Dear Madelaine: My lover won’t leave his wife, what do I do?

All letters are anonymous and have been edited to keep the identity of the sender confidential.

Scandal, Sex and Ssssdultery

Dear Madelaine,

I know you will probably judge me for this but I don’t care. I really love this man, far more than his wife, and I don’t know what to do. We’ve worked together in the same office for about three years and he started sleeping with me last January. He’s my manager and married so we had to keep things quiet but he’d come round to mine after work to watch TV and stuff and we’d hang out most weekends because his wife works Saturdays in retail. He’s older than me (I’m 24 and he’s 56) and from a different cultural background but we really have chemistry.

He said his marriage is dead but he wants to stay with Hina* because they have a house together and he wants to do the right thing, because leaving your wife in his religion is really bad. I’ve never been the other woman before and I feel like he’s just using me for sex because he’s bored of his wife. Its really horrible when she comes to office events with him because I have to stand there like nothing has happened. I told him after the Christmas party that I couldn’t deal with it but he said Hina’s sister was ill and he couldn’t help that he needed both of us, and he wasn’t going to leave her. I told him I didn’t want to sleep with him anymore but he bought me flowers and I didn’t like being without him. It’s May now and I am really jealous and I don’t know what to do. He clearly doesn’t love her but I don’t know if he loves me either. I don’t even dislike her I just want him; the whole situation is unfair. What do I do to get him to leave her?

Ann Nomynous

  • Not her real name.

Dear Ann,

Obviously as a religiously Jewish woman I’m obliged to tell you that in my opinion adultery is wrong, but I don’t judge you at all. We can’t help who we fall for, no matter how inappropriate. Everyone, at some stage in their lives has feelings for someone they really shouldn’t, and these can be painful and often destructive. Acknowledging this is just common sense.

I’m curious; does the wife know about the affair? If he is coming home late every night and regularly talking and spending time out of the house with you, she might have noticed. I’m concerned about her feelings as well as yours in this: she clearly tries to be supportive to him and has stayed in the marriage even if it is ‘dead’ so it’s very possible that this affair is hurting her. I’m a strong believer in the sisterhood, so definitely think about how she would feel, or does feel, about her husband sleeping with another girl.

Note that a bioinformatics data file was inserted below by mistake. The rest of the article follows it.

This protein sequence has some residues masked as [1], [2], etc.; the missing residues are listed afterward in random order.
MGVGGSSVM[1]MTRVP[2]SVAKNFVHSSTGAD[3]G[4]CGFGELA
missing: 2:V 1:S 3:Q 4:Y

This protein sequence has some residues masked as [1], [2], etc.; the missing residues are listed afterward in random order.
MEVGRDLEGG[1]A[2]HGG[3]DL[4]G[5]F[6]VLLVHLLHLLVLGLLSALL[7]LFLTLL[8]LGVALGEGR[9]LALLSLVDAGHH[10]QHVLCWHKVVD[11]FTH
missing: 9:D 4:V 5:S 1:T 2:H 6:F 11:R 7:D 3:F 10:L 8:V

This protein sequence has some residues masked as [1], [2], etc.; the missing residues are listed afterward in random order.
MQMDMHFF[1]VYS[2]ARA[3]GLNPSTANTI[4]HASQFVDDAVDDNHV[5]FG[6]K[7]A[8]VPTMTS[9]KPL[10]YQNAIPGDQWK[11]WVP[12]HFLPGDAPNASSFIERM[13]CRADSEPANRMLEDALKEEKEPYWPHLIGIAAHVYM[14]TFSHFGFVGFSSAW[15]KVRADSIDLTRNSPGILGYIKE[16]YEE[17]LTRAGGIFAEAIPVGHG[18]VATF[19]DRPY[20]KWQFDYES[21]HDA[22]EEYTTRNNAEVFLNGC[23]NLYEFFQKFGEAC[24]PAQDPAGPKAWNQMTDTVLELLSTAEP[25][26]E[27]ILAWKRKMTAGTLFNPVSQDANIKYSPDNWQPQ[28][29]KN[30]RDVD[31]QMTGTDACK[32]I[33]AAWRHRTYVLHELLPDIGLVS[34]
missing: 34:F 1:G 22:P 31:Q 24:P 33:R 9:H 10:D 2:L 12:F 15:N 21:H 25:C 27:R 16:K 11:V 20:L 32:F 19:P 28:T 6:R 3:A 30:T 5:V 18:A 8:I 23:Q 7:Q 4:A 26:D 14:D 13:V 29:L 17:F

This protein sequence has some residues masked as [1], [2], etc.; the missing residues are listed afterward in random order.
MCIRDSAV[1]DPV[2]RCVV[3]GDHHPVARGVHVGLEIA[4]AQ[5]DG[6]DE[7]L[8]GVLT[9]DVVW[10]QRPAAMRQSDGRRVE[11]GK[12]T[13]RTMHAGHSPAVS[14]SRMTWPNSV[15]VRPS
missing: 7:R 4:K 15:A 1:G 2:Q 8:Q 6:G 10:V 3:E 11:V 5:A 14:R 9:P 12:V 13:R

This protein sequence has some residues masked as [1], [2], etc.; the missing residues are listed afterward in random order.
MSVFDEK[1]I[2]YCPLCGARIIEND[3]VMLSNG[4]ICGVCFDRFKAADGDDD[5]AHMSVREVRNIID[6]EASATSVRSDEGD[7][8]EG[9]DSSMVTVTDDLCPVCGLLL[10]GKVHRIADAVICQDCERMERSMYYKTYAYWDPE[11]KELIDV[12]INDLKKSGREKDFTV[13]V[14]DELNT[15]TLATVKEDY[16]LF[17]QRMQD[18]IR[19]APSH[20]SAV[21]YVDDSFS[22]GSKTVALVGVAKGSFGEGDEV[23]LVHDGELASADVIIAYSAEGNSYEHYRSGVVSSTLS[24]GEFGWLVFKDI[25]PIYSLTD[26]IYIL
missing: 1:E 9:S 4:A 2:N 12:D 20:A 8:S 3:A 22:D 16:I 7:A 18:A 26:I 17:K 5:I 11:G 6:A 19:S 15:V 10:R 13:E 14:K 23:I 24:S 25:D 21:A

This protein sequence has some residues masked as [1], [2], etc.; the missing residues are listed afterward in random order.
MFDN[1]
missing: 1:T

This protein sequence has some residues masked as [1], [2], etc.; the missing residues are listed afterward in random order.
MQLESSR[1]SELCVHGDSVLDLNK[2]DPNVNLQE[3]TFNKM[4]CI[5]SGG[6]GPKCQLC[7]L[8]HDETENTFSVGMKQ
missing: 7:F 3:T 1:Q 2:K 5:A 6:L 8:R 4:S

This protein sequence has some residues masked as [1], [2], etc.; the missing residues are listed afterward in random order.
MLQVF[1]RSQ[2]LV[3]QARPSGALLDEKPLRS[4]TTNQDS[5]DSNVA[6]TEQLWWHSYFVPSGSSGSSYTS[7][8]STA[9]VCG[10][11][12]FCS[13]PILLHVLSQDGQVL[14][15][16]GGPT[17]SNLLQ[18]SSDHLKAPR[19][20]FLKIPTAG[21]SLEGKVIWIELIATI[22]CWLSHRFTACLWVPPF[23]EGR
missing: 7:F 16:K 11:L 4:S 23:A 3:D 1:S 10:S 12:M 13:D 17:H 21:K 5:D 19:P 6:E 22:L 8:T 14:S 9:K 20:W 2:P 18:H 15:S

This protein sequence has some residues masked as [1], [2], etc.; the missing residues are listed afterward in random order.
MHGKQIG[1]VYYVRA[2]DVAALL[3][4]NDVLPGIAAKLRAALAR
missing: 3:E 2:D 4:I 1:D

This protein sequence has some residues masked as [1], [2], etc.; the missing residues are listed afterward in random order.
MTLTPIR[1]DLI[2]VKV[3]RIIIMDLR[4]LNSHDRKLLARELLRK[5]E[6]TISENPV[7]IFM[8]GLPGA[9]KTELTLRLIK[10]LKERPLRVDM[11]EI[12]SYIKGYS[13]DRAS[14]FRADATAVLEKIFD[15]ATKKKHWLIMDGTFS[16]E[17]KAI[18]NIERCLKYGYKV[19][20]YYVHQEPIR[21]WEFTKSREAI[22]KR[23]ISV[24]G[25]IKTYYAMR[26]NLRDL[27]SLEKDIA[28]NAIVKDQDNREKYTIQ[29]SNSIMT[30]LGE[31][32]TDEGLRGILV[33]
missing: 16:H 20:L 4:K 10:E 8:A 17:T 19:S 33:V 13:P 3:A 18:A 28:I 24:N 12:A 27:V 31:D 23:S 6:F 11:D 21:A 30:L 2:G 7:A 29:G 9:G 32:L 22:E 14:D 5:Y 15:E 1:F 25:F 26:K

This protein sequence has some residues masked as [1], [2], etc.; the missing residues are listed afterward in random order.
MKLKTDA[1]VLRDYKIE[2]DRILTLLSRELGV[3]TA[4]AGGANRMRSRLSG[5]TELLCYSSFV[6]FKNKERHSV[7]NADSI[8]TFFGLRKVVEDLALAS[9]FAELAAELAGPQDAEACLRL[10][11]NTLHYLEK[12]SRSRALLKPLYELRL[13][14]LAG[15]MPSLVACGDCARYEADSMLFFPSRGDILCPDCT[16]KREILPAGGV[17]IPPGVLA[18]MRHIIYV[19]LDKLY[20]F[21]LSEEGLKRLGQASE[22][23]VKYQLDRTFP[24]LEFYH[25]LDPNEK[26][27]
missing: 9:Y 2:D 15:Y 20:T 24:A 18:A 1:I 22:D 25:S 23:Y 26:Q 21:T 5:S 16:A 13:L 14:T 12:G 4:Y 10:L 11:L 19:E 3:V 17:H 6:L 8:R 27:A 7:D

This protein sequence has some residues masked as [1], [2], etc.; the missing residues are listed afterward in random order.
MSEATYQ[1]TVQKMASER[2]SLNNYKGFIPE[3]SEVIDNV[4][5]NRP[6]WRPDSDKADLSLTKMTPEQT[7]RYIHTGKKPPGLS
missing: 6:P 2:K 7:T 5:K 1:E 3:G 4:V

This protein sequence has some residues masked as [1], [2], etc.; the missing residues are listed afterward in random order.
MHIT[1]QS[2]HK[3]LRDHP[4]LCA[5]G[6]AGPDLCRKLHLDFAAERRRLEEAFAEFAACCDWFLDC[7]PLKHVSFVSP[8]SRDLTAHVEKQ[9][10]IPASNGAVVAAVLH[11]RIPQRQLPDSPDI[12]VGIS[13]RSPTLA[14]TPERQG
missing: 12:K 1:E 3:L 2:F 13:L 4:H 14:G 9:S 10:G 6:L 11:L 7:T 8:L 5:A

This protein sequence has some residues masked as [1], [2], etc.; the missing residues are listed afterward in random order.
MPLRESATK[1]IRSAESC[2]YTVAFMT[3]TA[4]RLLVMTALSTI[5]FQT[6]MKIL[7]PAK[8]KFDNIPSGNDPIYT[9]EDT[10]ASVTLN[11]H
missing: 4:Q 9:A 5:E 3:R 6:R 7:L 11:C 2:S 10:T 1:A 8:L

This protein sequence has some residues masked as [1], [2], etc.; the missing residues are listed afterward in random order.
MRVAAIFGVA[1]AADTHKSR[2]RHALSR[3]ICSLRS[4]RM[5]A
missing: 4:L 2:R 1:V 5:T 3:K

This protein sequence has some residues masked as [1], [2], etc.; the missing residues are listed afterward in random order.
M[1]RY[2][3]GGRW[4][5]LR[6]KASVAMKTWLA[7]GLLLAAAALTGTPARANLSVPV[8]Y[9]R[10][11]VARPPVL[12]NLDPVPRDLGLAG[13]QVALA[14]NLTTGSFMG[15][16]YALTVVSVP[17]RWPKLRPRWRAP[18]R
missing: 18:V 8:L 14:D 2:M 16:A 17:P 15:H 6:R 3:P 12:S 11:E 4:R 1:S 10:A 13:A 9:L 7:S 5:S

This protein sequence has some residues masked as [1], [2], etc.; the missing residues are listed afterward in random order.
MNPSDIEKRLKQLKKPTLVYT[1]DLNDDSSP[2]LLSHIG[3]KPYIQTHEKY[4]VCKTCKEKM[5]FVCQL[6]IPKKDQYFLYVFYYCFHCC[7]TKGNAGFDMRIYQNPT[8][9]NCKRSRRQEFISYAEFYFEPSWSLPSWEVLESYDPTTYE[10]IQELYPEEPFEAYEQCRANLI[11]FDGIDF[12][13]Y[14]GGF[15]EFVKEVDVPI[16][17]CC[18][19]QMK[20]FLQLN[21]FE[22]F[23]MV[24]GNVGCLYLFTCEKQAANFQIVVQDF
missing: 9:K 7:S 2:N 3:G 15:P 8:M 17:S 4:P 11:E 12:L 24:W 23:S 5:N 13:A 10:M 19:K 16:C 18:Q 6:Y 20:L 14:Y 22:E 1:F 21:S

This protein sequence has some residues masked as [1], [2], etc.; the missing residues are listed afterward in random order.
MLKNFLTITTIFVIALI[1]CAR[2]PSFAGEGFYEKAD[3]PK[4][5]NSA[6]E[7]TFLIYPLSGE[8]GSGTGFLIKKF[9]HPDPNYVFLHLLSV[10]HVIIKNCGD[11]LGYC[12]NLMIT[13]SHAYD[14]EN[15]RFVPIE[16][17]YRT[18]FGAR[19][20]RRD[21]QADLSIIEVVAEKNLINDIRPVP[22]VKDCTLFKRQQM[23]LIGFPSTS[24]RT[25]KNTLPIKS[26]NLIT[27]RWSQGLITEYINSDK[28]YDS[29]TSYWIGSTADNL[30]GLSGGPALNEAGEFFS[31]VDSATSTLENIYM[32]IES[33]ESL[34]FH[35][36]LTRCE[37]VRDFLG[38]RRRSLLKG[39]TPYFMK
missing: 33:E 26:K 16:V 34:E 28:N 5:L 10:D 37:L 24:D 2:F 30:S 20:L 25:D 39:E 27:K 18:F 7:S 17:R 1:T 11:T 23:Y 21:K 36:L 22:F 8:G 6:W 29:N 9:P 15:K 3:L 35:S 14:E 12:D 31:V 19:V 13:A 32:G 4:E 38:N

As for the next point in the triangle, your lover (and her husband), he sounds like a man torn in half. On one side there is you: younger, sexually interesting and exciting, and the other side is his wife: tradition, stability, calm and principle. Both sides of you two are parts of him, and they are impossible to reconcile. He clearly cares about his wife, and to some extent about you, and I don’t think he will leave his wife- if he is a Muslim, or Hindu, whatever, that would effectively destroy his wife’s social position and standing in many communities. Divorce is simply not an option, especially if marrying you instead would mean the scandal of his adultery.

I’m sorry, but you need to be realistic about the situation. The context of your affair mean that he is simply unable to give you what you want, and I don’t believe it would make anyone happy if he was to leave her: Do you want the man who brings you flowers, charms you and whisks you off to nice hotels, or the husband who leaves his socks lying around the house, watches golf all day and will (lets face it) get bored of you in the same way as his wife? Marriage isn’t some glossy romantic affair and you would have to seriously think about what married life with him would be like, especially as the woman he left his wife for socially. I’m pretty sure many of his friends and family who liked his wife might dislike you.

Sorry if this is blunt but I beg you to try and ground yourself in reality and empathy in this situation: I really know how agonising it can be to love someone you can never truly have but try to understand that some things are better left in fantasy.

Big hugs and a (platonic) kiss. I’m not saying this stuff out of piety but out of consideration and care for you.

Love and best wishes,




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Madelaine Lucy Hanson

Madelaine Lucy Hanson

26 year old with an awful lot to say about everything. Opinions entirely my own. Usually.